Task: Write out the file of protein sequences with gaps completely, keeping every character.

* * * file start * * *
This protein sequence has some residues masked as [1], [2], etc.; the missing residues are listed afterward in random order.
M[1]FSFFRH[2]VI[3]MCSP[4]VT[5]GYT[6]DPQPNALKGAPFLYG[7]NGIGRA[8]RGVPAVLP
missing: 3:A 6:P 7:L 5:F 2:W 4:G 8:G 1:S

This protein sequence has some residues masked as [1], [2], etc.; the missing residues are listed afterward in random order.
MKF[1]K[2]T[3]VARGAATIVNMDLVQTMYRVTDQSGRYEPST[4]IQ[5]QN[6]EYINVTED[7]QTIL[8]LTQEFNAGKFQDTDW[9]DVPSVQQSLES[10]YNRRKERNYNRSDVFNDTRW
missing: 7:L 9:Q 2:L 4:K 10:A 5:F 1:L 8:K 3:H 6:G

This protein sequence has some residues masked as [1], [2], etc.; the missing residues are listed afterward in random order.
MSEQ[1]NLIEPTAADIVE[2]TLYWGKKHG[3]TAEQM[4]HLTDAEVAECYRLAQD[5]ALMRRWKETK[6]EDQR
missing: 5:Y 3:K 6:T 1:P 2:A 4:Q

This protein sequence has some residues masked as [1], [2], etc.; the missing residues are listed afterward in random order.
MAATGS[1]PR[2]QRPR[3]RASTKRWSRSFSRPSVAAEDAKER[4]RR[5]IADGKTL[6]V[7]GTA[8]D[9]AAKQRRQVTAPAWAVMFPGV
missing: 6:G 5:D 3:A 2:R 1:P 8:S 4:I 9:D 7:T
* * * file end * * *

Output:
This protein sequence has some residues masked as [1], [2], etc.; the missing residues are listed afterward in random order.
M[1]FSFFRH[2]VI[3]MCSP[4]VT[5]GYT[6]DPQPNALKGAPFLYG[7]NGIGRA[8]RGVPAVLP
missing: 3:A 6:P 7:L 5:F 2:W 4:G 8:G 1:S

This protein sequence has some residues masked as [1], [2], etc.; the missing residues are listed afterward in random order.
MKF[1]K[2]T[3]VARGAATIVNMDLVQTMYRVTDQSGRYEPST[4]IQ[5]QN[6]EYINVTED[7]QTIL[8]LTQEFNAGKFQDTDW[9]DVPSVQQSLES[10]YNRRKERNYNRSDVFNDTRW
missing: 7:L 9:Q 2:L 4:K 10:A 5:F 1:L 8:K 3:H 6:G

This protein sequence has some residues masked as [1], [2], etc.; the missing residues are listed afterward in random order.
MSEQ[1]NLIEPTAADIVE[2]TLYWGKKHG[3]TAEQM[4]HLTDAEVAECYRLAQD[5]ALMRRWKETK[6]EDQR
missing: 5:Y 3:K 6:T 1:P 2:A 4:Q

This protein sequence has some residues masked as [1], [2], etc.; the missing residues are listed afterward in random order.
MAATGS[1]PR[2]QRPR[3]RASTKRWSRSFSRPSVAAEDAKER[4]RR[5]IADGKTL[6]V[7]GTA[8]D[9]AAKQRRQVTAPAWAVMFPGV
missing: 6:G 5:D 3:A 2:R 1:P 8:S 4:I 9:D 7:T